Hocus-pocus! For most of us, the phrase conjures up images of a magician or a juggler or someone casting a spell. Sometimes it is just used to describe muttered, meaningless jargon.
It started out as a slur against Catholics.
During the Eucharistic prayer at Mass, the priest repeats the words of Jesus at the Last Supper: “This is my body.” In Latin, the phrase is “Hoc est enim corpus meum,” parodied by Protestants after the Reformation as “hocus-pocus,” the mutterings of poorly educated (to use the 17th-century phrase of Archbishop John Tillotson of Canterbury) “priests of the Church of Rome in their trick of Transubstantiation.” (Almost all Protestant denominations dropped transubstantiation—the belief that “by the consecration of the bread and wine there takes place a change of the whole substance of the bread into the substance of the body of Christ our Lord and of the whole substance of the wine into the substance of his blood”—during and after the Reformation.)
In the viral memes, the eucharistic host Francis is holding is replaced by various other objects, including a Nintendo controller, Baby Yoda and bubble wrap.
The moment of consecration became a hot topic of conversation on social media platforms last week with the proliferation of “pope memes,” digitally altered photos of Pope Francis celebrating the Eucharist at a Mass at the Basilica of the National Shrine of Our Lady of Aparecida in Brazil in 2013. In the viral memes, the eucharistic host Francis is holding is replaced by various other objects, including a Nintendo controller, Baby Yoda from the popular Star Wars show “The Mandalorian,” an iPhone 12, bubble wrap and many more. Not all were in good taste, and the trend was not well received by many Catholics on social media.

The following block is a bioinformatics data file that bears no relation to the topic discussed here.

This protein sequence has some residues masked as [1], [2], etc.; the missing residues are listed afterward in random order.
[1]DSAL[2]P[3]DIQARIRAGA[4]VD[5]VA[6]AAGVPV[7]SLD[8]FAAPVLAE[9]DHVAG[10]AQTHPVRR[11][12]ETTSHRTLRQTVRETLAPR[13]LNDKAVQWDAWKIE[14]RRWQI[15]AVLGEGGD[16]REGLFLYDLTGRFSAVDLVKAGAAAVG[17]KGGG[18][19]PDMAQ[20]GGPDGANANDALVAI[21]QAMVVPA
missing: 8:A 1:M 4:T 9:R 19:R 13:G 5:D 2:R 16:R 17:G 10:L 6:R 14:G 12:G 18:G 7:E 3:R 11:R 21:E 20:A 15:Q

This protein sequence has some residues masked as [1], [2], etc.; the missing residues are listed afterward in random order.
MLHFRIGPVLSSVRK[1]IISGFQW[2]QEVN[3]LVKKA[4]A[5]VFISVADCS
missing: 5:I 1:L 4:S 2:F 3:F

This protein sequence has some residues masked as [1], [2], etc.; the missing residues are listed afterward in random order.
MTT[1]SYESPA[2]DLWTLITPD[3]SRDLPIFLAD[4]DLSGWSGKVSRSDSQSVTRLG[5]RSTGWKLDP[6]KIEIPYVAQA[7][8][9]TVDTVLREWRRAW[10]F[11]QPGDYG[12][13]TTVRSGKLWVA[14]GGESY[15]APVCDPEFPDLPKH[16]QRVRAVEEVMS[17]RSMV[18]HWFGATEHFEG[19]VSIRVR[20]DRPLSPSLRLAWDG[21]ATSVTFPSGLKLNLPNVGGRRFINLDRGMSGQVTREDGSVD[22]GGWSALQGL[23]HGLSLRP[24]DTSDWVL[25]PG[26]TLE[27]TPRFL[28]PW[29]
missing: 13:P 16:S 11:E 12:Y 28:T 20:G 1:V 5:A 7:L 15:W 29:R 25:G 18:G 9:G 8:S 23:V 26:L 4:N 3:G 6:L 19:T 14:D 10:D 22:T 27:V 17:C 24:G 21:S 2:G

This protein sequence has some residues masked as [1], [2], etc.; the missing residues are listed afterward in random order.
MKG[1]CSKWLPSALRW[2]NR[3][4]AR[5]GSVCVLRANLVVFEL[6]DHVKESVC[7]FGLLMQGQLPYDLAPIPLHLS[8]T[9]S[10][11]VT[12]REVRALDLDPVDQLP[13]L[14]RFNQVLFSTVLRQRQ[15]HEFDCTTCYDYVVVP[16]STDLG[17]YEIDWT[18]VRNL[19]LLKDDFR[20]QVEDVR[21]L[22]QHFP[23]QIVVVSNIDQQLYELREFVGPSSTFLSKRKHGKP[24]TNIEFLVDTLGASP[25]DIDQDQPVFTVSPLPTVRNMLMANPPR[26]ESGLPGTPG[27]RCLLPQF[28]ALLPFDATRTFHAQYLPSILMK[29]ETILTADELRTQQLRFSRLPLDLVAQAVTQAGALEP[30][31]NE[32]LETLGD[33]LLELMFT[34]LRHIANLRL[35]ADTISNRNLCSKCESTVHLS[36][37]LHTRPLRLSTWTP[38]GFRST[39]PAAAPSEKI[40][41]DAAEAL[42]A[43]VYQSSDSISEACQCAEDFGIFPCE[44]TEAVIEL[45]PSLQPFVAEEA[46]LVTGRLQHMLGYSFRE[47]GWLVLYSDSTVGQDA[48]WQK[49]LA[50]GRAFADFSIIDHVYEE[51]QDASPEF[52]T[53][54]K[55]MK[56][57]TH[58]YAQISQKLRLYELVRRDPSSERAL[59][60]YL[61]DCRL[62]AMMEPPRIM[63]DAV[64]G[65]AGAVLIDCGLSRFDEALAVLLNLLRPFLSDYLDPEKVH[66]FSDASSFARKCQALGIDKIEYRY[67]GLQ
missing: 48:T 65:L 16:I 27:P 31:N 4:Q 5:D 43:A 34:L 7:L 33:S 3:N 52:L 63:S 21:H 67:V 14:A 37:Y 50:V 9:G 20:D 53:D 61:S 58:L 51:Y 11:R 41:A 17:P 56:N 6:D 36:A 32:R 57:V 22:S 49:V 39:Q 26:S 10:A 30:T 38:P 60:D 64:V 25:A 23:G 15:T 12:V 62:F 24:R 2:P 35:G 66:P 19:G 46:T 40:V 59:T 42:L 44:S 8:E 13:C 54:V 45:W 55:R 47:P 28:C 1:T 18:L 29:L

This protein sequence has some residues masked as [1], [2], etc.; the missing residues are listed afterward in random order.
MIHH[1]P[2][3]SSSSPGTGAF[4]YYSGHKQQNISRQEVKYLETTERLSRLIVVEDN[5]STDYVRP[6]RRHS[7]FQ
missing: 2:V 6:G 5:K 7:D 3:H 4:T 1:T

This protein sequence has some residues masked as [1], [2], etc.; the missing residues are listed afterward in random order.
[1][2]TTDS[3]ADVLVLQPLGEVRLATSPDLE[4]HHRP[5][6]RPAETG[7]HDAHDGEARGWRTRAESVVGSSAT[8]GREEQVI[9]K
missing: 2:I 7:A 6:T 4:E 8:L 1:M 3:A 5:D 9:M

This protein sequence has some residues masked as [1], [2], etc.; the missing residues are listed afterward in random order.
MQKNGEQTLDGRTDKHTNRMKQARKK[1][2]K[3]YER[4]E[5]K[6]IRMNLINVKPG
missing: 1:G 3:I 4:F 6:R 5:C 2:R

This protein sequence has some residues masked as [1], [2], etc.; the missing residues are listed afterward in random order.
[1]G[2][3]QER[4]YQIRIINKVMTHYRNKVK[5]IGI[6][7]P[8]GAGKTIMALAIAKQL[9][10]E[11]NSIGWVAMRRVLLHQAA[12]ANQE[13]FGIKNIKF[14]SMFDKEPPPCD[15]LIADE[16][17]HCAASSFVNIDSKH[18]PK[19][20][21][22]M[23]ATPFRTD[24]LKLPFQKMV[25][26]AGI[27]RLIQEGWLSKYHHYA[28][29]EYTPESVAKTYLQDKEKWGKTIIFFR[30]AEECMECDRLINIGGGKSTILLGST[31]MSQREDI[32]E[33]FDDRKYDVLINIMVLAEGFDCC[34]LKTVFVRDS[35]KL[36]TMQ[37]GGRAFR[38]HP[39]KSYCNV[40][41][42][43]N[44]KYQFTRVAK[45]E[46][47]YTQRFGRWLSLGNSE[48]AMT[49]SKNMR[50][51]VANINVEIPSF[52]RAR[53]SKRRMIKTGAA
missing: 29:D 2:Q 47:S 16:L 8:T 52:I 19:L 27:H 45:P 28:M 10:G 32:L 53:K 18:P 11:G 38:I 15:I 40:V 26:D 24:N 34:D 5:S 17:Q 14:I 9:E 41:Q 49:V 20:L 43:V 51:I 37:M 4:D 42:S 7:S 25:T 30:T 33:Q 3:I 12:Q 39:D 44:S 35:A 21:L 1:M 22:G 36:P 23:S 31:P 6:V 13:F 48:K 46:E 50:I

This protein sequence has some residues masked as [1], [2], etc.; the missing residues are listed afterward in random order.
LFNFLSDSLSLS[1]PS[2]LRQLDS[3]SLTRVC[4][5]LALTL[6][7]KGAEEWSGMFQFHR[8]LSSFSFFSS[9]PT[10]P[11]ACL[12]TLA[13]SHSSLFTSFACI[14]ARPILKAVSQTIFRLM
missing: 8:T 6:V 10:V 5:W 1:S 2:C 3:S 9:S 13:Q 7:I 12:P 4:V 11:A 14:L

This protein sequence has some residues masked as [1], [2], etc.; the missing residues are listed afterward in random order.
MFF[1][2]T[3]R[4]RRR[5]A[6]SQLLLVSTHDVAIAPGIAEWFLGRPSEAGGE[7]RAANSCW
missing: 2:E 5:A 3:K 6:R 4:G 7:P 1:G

Why not? Because ridicule of the central act of worship in the Catholic Church is considered a sacrilege. According to the Catechism of the Catholic Church, sacrilege “consists in profaning or treating unworthily the sacraments and other liturgical actions, as well as persons, things, or places consecrated to God.” Further, the church specifically mentions the gravity of sacrilege when it is directed toward the Eucharist: “Sacrilege is a grave sin especially when committed against the Eucharist, for in this sacrament the true Body of Christ is made substantially present for us.”
Sister Theresa Aletheia, a Catholic woman religious with a large following on Twitter, called the trend “extremely disturbing” and urged readers not to promote it. “The pope meme is not funny,” she said in a tweet. “If you’re Catholic (or anyone who desires to have a modicum of respect for someone else’s deeply held religious beliefs) don’t tweet or retweet it.”
More serious desecrations of the eucharistic host have occurred historically in “Black Masses” that parody the Catholic Mass using a consecrated host.